History of Public Education in Texas

History of Public Education in Texas

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Education in Spanish Texas

Mirabeau Lamar and Constitutional Origins

Texas Constitution

Article VII, Section 1: A general diffusion of knowledge being essential to the preservation of the rights and liberties of the people, it shall be the duty of the Legislature of this State to establish and make suitable provision for the support and maintenance of an efficient system of public free schools.

Gilmer Aiken Laws

After the Legislature deadlocked in 1947 over a minimum-salary law for Texas public school teachers, the House and Senate named a committee to study how to improve efficiency and funding for the public schools. The committee’s recommendations, largely drawn up by state Senator A.M. Aikin of Paris and state Rep. Claud Gilmer of Rocksprings came before the 51st Legislature in 1949.

The Gilmer-Aikin Committee presented a report that called for wide-ranging educational reform, including consolidation of the state's 4,500 school districts into approximately 3,000 districts to avoid duplicating services, state support to supplement funds raised locally primarily through ad valorem taxes, and a state-wide minimum salary for all teachers with individual districts able to offer more if local revenues were available.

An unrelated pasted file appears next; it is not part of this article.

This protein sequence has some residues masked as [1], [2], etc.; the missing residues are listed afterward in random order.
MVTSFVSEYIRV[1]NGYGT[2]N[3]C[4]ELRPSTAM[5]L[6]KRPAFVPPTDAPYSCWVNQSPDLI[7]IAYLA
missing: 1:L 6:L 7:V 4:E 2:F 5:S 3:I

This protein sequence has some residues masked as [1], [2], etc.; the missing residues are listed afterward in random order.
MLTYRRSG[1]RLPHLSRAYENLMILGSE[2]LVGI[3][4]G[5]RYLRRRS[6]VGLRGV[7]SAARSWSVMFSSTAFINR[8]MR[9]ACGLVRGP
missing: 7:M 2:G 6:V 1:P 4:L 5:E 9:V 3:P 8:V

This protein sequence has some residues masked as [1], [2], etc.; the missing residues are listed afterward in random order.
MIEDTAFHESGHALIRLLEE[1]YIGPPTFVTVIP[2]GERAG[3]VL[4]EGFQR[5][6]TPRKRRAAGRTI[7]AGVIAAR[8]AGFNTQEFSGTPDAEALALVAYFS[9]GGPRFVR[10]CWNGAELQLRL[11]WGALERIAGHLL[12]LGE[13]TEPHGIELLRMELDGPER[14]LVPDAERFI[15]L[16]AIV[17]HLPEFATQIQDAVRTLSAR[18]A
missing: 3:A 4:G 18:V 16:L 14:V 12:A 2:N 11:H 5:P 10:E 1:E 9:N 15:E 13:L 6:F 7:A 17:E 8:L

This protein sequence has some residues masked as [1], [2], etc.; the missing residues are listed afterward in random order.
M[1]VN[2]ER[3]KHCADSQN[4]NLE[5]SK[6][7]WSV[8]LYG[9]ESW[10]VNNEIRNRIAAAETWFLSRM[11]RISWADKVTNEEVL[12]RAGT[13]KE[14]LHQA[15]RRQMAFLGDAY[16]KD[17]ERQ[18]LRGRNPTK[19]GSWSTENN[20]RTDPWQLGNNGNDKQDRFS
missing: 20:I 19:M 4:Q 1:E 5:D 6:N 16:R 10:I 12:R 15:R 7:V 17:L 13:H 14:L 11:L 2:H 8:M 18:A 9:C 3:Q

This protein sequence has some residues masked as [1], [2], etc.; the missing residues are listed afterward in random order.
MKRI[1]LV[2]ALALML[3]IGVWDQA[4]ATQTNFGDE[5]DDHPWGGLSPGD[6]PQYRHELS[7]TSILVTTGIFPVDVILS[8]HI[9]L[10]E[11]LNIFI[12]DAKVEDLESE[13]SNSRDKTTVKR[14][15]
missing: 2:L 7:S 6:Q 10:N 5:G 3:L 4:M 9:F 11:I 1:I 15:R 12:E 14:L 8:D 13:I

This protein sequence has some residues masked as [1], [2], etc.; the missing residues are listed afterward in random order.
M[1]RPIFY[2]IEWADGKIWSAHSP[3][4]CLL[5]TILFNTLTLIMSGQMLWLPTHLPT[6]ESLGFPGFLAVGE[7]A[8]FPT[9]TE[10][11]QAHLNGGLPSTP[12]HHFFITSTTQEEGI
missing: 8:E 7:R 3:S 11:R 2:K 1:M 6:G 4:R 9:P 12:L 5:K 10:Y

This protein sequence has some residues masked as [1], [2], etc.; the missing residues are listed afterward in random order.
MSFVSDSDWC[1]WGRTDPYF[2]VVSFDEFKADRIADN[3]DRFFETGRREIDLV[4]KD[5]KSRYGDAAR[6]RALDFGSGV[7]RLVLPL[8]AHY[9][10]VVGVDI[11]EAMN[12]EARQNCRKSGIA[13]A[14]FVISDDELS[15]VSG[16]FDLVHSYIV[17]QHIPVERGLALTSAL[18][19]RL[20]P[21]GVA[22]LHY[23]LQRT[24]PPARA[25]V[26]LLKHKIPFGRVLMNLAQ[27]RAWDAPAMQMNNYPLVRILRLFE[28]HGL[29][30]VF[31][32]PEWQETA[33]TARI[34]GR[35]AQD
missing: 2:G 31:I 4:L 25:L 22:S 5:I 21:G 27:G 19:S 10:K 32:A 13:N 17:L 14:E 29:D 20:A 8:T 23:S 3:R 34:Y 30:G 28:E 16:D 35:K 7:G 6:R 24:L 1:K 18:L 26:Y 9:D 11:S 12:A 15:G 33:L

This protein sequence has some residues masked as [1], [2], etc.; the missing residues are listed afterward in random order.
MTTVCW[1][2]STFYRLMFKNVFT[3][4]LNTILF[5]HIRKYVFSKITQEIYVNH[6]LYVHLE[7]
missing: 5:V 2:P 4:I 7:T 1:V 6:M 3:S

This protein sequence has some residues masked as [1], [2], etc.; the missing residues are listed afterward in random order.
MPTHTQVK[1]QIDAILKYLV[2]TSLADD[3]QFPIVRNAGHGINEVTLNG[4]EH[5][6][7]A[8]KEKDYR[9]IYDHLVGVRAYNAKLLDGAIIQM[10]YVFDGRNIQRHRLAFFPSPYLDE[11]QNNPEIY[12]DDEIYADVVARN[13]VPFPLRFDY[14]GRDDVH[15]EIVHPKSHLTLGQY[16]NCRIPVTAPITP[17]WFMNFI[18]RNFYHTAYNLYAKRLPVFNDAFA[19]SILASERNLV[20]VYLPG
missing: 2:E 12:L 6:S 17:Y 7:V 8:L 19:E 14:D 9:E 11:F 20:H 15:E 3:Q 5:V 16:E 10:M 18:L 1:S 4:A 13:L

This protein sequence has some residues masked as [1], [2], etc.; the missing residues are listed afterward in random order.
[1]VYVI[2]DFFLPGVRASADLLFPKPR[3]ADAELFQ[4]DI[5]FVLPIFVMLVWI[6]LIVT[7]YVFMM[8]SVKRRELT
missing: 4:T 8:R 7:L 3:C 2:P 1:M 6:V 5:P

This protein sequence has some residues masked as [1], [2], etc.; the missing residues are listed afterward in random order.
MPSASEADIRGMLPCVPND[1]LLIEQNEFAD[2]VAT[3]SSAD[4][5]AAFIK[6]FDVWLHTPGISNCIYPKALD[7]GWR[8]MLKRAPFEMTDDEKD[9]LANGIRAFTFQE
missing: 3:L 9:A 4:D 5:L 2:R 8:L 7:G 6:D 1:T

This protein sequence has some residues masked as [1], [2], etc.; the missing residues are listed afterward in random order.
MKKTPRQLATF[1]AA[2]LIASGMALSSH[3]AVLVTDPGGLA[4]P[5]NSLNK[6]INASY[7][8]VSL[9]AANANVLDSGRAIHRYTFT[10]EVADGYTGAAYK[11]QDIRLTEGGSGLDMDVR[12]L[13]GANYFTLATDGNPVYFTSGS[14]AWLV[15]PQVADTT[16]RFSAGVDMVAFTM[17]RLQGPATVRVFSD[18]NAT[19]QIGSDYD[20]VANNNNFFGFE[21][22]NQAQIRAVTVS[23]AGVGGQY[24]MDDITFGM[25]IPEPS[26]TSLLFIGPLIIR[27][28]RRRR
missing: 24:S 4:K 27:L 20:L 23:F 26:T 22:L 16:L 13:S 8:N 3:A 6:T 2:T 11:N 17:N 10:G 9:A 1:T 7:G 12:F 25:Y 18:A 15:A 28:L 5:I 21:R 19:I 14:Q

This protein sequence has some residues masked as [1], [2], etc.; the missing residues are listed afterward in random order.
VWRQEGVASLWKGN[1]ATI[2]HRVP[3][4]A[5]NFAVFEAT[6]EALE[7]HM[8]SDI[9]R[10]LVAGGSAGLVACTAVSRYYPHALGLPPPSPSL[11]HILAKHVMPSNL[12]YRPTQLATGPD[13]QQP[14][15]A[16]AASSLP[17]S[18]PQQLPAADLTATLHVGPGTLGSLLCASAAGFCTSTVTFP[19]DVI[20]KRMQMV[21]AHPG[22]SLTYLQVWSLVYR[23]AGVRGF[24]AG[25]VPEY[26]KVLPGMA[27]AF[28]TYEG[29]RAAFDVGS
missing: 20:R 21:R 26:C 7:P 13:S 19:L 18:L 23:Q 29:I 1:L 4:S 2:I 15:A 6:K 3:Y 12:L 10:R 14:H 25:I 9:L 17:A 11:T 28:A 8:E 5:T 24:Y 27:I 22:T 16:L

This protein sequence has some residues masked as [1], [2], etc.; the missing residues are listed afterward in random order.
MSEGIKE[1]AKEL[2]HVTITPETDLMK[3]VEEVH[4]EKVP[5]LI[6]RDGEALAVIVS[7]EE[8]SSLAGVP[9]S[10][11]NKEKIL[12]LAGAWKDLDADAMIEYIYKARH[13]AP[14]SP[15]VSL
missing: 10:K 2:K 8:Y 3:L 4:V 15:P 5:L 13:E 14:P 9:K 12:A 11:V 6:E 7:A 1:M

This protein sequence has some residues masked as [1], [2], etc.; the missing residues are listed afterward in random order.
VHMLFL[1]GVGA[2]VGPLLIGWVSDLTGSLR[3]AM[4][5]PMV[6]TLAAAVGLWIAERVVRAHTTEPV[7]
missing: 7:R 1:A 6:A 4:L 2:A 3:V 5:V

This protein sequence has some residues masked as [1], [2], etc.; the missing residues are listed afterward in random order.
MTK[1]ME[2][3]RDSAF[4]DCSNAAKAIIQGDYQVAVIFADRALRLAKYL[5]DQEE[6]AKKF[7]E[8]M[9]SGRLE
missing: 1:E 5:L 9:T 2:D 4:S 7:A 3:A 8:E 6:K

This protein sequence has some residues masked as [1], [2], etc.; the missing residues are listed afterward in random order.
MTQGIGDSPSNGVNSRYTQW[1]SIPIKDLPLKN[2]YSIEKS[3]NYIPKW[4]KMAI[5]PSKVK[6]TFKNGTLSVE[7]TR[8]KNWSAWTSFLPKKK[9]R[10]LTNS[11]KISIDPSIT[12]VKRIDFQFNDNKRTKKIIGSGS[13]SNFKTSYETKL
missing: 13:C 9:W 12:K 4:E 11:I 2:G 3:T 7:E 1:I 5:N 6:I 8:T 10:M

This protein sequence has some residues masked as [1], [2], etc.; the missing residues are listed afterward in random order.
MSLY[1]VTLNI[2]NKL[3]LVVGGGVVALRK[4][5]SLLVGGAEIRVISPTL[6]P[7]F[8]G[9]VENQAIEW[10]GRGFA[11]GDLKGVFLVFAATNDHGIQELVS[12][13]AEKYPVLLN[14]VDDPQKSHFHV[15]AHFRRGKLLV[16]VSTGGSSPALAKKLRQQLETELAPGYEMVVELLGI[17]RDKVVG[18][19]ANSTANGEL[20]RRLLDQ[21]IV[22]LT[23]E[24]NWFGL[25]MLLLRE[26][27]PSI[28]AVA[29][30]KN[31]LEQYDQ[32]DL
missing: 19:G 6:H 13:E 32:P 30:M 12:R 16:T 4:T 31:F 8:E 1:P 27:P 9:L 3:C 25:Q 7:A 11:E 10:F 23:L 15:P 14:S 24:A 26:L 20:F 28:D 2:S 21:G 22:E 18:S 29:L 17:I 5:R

More controversial sections of the proposal called for creation of an elected state school board which would in turn appoint a state school superintendent to administer the State Department of Education. Previously the office had been an elected one, which did not always insure a candidate with expertise in education. Always controversial was a proposal to bar parochial schools from using publicly owned school buses.

The Gilmer-Aikin Law represented the most significant reform in public education in Texas since free text books and compulsory attendance were adopted earlier in the twentieth century. The statute changed the nine-member appointed State Board of Education and the elected state superintendent of public instruction into an elected twenty-one-member board with the power to appoint a commissioner of education, subject to confirmation by the Texas Senate. The board and commissioner, supported by a staff, composed the State Department of Education, now the Texas Education Agency. The statute also guaranteed Texas children minimum public-schooling opportunities for twelve school years of nine months with a minimum of 175 actual teaching days per year. Later debates over the direction of educational reform in Texas have all been conducted within the framework provided by the Gilmer-Aikin Laws.

House Bill 72: Reforms in the 1980s

Robin Hood and Funding Equality

Reforms in the 1990s

Recent Changes in Testing: TAKS, TAAS, STAAR, and beyond